Veterans for Peace decided to take a stand after a vandal threw a 20-pound rock through the window of the Iraqi family-owned Babylon Resturant in Lowell, Mass., staging a sit-in and speaking out against the presumed hate crime. Video footage of the eat-in can be seen below.

'To intimidate and scare these people... is unacceptable'

Last week, an unidentified New Hampshire man threw a large rock through the window of a Massachusetts eatery, known for being owned by a family of recent Iraqi immigrants.

The Lowell Sun reported that the wife of Ahmed Al-Zubaydi, the owner of the restaurant, was driven to tears, and [the vandalism] prompted her to question whether the family should close the restaurant.

In the face of an apparent hate crime, communities often react with anxiety, fear, or simply ignoring whatever's going on. Patrick Scanlon, a Vietnam veteran and coordinator for Veterans for Peace, had a different idea.

He started this little restaurant, and not only is he providing for his family -- and it's only been six months -- but he's providing jobs for other Iraqis.

To protest the vandalism, Scanlon staged an eat-in at Babylon Restaurant, joined by other members of Veterans for Peace.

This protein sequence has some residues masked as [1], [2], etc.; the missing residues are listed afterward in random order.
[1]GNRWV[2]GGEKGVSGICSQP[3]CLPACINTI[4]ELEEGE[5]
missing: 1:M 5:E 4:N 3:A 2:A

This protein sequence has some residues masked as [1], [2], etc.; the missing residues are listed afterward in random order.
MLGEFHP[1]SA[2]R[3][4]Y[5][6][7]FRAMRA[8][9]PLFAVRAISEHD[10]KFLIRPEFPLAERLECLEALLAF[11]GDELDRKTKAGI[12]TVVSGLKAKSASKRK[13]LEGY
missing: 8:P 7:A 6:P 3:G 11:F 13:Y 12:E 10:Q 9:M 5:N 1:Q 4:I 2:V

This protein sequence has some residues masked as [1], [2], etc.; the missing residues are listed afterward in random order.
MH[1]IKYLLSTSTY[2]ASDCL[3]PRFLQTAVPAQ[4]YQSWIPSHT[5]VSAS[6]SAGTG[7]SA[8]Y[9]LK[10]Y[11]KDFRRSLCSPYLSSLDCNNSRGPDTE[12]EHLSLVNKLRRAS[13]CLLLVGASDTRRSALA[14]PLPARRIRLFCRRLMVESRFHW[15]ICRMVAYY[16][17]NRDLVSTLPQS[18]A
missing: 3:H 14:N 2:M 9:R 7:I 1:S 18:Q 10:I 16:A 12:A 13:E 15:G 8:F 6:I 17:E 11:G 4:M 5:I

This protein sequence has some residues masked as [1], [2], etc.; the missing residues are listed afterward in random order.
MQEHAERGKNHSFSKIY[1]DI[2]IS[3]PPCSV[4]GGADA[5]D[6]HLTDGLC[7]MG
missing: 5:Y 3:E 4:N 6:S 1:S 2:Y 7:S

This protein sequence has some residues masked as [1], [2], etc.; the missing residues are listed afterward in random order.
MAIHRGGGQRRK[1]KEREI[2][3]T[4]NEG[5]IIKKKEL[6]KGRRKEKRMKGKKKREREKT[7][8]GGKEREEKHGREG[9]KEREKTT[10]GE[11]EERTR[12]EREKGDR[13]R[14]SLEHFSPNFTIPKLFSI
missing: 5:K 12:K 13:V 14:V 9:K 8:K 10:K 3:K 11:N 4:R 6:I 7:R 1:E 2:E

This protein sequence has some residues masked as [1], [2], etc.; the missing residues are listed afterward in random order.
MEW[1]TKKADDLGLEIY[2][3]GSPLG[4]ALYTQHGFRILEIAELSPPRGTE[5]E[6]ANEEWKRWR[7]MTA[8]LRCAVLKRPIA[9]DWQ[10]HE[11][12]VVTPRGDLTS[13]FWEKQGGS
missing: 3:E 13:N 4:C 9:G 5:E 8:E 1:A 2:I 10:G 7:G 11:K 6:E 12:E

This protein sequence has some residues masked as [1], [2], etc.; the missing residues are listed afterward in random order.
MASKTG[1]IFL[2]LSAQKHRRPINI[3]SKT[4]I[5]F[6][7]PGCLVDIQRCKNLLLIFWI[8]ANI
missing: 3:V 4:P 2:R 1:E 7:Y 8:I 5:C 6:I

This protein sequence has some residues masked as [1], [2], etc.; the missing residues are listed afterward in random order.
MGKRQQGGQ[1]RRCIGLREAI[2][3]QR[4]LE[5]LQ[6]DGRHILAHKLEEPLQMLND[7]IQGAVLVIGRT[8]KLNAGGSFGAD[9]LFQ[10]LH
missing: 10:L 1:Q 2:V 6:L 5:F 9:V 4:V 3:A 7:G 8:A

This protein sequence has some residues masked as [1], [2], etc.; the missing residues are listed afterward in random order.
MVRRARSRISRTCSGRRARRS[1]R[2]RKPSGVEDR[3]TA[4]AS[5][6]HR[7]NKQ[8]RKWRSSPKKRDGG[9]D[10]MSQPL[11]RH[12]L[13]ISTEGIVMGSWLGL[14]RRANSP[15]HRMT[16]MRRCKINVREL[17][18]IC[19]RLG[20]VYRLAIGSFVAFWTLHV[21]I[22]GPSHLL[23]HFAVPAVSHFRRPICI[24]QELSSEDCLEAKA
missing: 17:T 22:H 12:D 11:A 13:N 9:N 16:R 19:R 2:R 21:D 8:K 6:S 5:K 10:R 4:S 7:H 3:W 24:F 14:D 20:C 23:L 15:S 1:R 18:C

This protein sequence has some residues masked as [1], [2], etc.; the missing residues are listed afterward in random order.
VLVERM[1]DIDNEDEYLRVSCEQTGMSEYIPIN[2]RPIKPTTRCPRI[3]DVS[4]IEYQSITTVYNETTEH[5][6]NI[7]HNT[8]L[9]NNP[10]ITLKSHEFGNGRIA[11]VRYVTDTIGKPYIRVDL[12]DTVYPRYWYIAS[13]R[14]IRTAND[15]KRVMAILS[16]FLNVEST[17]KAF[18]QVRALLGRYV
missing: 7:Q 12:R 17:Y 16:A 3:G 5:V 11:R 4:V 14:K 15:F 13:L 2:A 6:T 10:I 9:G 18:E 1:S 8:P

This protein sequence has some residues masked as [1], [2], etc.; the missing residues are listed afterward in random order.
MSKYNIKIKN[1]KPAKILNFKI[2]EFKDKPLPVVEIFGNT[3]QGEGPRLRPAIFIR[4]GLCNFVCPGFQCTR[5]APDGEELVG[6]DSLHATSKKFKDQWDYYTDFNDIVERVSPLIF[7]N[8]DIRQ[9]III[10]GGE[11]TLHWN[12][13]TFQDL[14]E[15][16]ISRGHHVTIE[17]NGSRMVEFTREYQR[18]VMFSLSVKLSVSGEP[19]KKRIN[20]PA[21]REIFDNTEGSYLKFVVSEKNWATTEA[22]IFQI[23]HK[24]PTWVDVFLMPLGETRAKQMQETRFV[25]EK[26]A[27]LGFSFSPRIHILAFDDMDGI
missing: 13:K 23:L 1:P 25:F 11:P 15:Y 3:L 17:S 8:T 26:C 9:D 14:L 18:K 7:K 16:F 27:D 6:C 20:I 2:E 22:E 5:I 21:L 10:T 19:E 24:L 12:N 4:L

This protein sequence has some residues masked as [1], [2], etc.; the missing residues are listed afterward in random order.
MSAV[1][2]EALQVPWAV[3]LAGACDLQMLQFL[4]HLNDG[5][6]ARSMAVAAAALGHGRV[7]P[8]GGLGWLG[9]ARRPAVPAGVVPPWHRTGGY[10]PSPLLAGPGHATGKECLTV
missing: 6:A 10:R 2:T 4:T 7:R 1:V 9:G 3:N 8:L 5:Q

For someone to come and throw a rock through this window, in what we consider a hate crime, is totally unacceptable, Scanlon said.

To try and intimidate and scare these people, who have been through so much, is not acceptable, either here in Lowell or anywhere else... we're just outraged.

'There is no more fear in my heart'

We're here for them, Scanlon said. We're here to support them. Scanlon was joined at the Iraqi eatery at 25 Merrimack Street by veterans of the Iraq War and a 96-year-old veteran named Paul Brailsford, who served as a captain in Pacific for the Merchant Marines.

The veterans held signs in front of the restaurant, waved flags, and took turns filling all the seats in the local eatery on Jan. 11.

Veterans for Peace had pledged to fill every seat in the 50-person restaurant. Instead, every participant filled a seat at least twice, and Leyla Al-Zubaydi, Ahmed's wife, said more than 100 people had eaten in the restaurant by 8:00 p.m.

This solidarity gives us the courage to stand, Ahmed Al-Zubaydi said. There is no more fear in my heart because there are such nice people behind us.

The unidentified vandal has since been caught and charged with a misdemeanor. He claims his actions were not a hate crime, despite the vandalism only occurring at the new Iraqi restaurant in town.

Below, watch footage from the eat-in to support Babylon Restaurant: